When the McNabb rumors started swirling I was glued to the computer screen and TV. I even opened a twitter account just to follow Adam Schefter’s updates.
When the trade didn’t happen, I feared the worst. Russell would be behind center, on the ground and in media every week while the Raiders limped to another 11 loss season.
Why not let Bruce Gradkowski start? Charlie Frye? Kyle Boller? Anybody, just not Russell. While I love Gradkowski, he is just a backup. A great backup.
Draft day came upon us, we all expected Bruce Campbell (in the first round,) Cam Thomas, or another reach or classic speedster. Maybe, just maybe, the Raiders would draft a QB in the later rounds that could unseat Russell by season’s end.
Then the unthinkable happened.
The Raiders executed a clever draft plan that bolstered the run defense, added much needed help to the offensive line and produced an immediate starter at quarterback.
I want to focus on that last part, which is Jason Campbell.
When the Raiders got Campbell, I had mixed emotions. “Yes! Finally we have a starting caliber quarterback!”
After the initial excitement died down, I realized the Washington Redskins lost more games than the Raiders last year. Are the Raiders going to be any better?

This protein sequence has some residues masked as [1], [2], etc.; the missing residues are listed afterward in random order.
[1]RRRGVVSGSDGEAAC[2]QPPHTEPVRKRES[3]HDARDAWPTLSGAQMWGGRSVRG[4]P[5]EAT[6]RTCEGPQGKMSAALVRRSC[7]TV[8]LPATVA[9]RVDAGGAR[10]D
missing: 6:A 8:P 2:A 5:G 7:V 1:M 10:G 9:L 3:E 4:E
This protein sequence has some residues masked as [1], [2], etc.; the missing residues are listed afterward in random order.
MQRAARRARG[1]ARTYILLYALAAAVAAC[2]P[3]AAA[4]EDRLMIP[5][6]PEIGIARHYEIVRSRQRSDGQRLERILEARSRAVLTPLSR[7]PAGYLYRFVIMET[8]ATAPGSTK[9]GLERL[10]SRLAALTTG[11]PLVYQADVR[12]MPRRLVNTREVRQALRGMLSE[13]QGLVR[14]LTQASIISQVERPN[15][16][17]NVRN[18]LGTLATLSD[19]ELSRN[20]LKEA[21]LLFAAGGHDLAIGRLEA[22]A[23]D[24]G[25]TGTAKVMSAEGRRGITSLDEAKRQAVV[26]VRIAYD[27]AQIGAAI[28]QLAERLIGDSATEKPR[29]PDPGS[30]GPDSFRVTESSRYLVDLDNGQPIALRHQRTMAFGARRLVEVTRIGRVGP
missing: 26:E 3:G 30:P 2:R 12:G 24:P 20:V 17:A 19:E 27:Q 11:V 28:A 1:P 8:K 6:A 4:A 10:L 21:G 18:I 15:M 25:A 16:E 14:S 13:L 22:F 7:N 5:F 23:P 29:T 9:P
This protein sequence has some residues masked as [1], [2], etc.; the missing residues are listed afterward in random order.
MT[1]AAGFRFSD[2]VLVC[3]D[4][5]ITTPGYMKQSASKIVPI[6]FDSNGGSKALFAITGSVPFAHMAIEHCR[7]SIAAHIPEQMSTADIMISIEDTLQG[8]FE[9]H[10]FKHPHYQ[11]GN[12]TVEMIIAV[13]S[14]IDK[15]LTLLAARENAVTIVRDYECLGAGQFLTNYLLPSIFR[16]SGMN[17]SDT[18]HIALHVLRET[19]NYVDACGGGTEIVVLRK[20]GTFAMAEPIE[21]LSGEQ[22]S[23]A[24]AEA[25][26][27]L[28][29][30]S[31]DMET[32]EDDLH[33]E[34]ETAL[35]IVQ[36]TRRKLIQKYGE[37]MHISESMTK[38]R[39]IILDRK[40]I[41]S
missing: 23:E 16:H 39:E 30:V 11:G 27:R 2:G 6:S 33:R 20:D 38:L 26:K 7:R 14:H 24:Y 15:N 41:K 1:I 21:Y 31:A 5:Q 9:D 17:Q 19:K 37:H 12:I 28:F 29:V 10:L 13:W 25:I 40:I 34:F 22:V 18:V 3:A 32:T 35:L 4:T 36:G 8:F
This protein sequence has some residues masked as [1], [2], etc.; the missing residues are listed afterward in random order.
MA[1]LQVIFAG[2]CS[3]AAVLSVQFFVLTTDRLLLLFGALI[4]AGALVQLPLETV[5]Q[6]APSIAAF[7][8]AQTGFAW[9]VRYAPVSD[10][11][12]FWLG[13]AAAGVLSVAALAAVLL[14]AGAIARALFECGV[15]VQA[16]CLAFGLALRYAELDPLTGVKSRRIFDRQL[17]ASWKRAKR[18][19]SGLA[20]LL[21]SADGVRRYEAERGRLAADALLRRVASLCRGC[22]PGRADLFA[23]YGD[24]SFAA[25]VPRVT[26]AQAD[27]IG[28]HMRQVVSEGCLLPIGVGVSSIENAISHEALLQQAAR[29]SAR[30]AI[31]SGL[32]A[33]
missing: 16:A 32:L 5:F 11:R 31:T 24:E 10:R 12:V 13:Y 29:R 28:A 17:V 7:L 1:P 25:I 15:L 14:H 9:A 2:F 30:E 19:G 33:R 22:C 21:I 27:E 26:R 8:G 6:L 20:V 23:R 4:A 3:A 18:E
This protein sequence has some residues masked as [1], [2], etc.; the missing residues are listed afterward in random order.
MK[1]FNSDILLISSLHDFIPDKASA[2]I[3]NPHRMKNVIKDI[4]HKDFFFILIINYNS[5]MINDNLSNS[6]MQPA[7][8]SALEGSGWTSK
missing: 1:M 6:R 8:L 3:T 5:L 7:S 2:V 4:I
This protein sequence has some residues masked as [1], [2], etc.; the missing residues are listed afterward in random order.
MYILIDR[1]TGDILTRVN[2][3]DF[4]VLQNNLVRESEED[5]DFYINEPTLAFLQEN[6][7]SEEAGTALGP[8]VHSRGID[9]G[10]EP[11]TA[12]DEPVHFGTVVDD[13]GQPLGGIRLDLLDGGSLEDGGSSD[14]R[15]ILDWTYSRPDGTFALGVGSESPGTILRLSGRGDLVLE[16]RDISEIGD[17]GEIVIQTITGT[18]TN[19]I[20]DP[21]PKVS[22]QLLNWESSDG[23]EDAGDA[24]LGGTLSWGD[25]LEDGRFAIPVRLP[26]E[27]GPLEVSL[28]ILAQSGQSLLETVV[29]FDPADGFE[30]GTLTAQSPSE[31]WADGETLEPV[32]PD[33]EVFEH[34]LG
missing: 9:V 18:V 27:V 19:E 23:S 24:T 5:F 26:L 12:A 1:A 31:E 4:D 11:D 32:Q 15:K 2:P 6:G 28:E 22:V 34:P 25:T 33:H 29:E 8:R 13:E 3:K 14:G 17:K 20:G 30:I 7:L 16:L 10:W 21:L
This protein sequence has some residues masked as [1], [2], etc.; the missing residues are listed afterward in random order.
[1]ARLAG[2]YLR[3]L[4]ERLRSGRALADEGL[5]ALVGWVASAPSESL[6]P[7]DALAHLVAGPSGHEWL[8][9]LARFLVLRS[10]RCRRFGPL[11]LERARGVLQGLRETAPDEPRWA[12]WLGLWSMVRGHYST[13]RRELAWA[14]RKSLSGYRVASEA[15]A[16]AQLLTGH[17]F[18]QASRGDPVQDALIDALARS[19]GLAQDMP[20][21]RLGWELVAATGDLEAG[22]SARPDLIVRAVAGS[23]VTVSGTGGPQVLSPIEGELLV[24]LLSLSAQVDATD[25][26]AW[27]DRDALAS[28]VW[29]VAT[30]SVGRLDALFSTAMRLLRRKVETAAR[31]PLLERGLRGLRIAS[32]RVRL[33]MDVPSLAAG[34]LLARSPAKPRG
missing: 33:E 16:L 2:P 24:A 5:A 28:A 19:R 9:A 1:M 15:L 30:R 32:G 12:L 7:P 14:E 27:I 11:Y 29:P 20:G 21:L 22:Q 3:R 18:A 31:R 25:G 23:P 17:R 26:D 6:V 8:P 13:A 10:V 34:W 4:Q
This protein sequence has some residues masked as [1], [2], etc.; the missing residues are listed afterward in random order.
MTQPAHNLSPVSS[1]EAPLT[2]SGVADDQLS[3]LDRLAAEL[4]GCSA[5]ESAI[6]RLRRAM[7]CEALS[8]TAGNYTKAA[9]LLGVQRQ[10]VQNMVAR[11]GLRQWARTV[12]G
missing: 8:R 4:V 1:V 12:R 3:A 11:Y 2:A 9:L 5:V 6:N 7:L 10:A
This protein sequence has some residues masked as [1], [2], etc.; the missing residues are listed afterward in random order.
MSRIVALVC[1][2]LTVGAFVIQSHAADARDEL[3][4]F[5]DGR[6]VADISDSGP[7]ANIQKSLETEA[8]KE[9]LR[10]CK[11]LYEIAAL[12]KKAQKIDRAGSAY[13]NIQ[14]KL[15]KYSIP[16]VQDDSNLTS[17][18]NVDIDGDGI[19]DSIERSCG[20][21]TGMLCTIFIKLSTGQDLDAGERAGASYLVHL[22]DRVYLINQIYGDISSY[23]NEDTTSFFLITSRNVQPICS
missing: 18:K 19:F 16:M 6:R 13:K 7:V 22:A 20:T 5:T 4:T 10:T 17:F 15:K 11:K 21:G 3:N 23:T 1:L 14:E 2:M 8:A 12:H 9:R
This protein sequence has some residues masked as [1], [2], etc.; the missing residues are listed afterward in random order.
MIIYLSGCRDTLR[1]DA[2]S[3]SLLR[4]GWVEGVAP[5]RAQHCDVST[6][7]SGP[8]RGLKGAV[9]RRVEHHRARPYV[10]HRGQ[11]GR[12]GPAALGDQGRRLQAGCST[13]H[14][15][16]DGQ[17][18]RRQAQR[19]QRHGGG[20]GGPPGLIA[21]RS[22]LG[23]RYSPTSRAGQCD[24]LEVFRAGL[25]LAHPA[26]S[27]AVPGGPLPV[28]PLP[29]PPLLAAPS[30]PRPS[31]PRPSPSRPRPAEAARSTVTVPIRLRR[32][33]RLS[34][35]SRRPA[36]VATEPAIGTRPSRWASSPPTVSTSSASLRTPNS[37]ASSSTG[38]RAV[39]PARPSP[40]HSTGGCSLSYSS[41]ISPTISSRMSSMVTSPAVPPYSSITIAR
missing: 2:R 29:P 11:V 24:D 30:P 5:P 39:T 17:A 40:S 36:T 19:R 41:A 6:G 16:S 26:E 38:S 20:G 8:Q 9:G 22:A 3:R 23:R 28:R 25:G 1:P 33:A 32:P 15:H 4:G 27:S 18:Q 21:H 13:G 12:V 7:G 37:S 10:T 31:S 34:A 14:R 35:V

The NFC east is an ENTIRELY different level of competition than the AFC west.
The Raiders’ quarterbacks didn’t face the same level of competition regularly last year. Campbell may get a pass based on that alone.
Pass or not, the statistics don’t lie. Campbell has some good and some bad statistics. I’m a HUGE Raider fan and I’ll just focus on the good.
Jason Campbell had a better completion percentage than Joe Flacco, Carson Palmer, Tony Romo and Peyton Manning.
Still not impressed? Campbell had more passing yards than Donovan McNabb.
I know what people are going to say, McNabb was hurt last year, and that is true. Still, Jason Campbell had only 100 less passing yards than Kurt Warner, one of the elite passers in the league.
Statistically Campbell throws the deep ball just as well as Peyton Manning and Joe Flacco. Campbell had just as many completions of 40 yards or more.
I’m sure Al Davis loves this statistic.
According to profootballfocus.com, Campbell completed 17 of 47 passes of 20+ yards, for 615 yards, four touchdowns and three interceptions.
Manning threw deep much more, but his QB rating was just two points higher.
But it’s not just about the deep ball; Campbell had a completion percentage of 62 percent in the red zone with zero interceptions.
Campbell also had fewer interceptions than Mark Sanchez on more attempts and less than the prolific passing Peyton Manning.
If you wonder how Campbell is going to do in Oakland, take a look at what kind of performance he had against the AFC West.
All this was done with the similar questions the Raiders have along the offensive line and in receiving core. Chris Cooley was also sidelined due to injury all season.
Not bad for a guy picked up for a fourth round pick in 2012. There finally is a legitimate reason to be excited.